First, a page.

This dish is incredibly special to me. The first time I met my husband’s immediate family, his mum made homemade pizza. I had never had potato pizza before but I fell in love with it instantly. The recipe below isn’t exactly the one she uses (that’s a family secret) but this is the one I have tried at home and it’s delicious. It will never be as good as hers but I just know you will love it too! I have used the dough recipe from Julia Ostro but adapted the recipe with my favourite topping.
Potato and Rosemary Pizza
- 200 grams Tipo '00' flour
- 200 grams plain flour
- 5 grams active dry yeast
- 5 grams fine sea salt
- extra virgin olive oil a splash
- 200 mL luke warm water
- 4 medium potatoes peeled, thinly sliced
- 4 cloves garlic crushed
- rosemary to taste
- parmesan cheese to taste
- extra virgin olive oil to taste
For the dough, mix the flours together in a large bowl and set aside. Place the yeast, salt, oil and lukewarm water in a jug and stir until the yeast has dissolved. When the mixture is foaming (approximately 10 minutes), pour into the flours and mix with a spoon and then with your hands until combined.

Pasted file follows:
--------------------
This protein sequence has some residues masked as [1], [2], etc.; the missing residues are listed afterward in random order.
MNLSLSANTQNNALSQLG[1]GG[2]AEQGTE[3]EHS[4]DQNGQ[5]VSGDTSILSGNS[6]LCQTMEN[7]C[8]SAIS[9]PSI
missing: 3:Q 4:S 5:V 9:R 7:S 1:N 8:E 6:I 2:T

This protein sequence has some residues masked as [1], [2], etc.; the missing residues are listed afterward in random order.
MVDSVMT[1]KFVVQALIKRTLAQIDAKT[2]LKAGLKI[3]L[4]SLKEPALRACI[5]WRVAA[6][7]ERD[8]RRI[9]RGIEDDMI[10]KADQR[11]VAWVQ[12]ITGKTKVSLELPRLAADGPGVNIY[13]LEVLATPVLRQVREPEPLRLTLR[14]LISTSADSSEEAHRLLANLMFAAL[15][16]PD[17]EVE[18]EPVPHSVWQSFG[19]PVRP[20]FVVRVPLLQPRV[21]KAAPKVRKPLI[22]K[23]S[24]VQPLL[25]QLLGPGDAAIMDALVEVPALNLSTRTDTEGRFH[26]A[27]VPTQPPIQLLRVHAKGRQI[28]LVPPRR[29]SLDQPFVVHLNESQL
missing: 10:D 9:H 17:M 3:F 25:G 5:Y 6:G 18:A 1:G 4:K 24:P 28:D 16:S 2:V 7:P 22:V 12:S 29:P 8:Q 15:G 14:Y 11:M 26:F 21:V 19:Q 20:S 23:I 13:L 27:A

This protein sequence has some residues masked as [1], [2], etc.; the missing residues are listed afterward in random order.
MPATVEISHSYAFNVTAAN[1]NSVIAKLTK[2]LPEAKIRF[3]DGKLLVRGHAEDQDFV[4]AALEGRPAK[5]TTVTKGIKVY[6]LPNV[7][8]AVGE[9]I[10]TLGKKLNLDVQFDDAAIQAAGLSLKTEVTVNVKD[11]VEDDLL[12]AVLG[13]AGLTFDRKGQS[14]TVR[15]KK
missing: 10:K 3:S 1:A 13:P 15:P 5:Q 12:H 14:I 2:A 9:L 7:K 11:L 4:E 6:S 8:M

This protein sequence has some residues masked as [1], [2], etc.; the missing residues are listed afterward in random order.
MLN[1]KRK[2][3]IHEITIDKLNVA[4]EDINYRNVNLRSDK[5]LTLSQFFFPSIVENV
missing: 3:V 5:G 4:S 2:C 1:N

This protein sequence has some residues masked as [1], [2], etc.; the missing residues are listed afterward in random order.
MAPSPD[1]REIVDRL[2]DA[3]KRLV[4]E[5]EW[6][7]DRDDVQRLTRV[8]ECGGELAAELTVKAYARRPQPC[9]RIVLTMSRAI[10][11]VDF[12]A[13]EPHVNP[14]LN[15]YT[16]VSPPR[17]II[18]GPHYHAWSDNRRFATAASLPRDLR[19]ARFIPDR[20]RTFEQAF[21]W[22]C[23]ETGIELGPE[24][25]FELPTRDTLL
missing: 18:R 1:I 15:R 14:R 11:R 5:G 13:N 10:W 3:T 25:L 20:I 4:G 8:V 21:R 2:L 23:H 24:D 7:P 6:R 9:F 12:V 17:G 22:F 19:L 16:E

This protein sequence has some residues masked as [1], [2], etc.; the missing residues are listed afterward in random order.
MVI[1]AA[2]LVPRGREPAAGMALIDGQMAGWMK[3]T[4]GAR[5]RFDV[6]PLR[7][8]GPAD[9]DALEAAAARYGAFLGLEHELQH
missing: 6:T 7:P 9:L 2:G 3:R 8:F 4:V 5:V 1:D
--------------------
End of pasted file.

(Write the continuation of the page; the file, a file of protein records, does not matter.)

Turn out onto a floured bench and knead for 5–10 minutes or until you have a smooth and elastic dough. (This can also be done in a stand mixer with a dough hook attachment, however this will only require 3–4 minutes of kneading.)
Place the kneaded dough in an oiled bowl, cover with a cloth and set aside for 30 minutes or until the dough has doubled in size.
Knock back the dough with your fist and knead again for 5 minutes. Roll into 8 balls and place on a lightly oiled tray, allowing room for the dough to rise and spread. Cover with a damp cloth and allow to rise for a further 3–4 hours in a warm place or overnight in the fridge (remembering to bring back to room temperature before using).
Preheat oven to 175C.
Once your dough has risen for the second time, you can begin shaping it into small pizzas. Using your hands, press into the dough, moving outwardly until you have 4 thin round-ish discs.
Spread one clove of crushed garlic on each base. Cover base with thinly sliced potatoes. Drizzle with olive oil to taste. Sprinkle parmesan cheese and rosemary to taste.
Bake in oven until golden brown and potatoes cooked through. Approximately 10 minutes.
- This recipe is designed to be adapted to your taste preference. Add as little or much of these ingredients as you like. It's about being creative!
- Let the dough rest for as long as you can. It's about being patient. This little love will pay off in abundance.
As always, feel free to comment below with recipe inspiration or head over to the FarmGate Online Facebook Group and show me what you’ve created.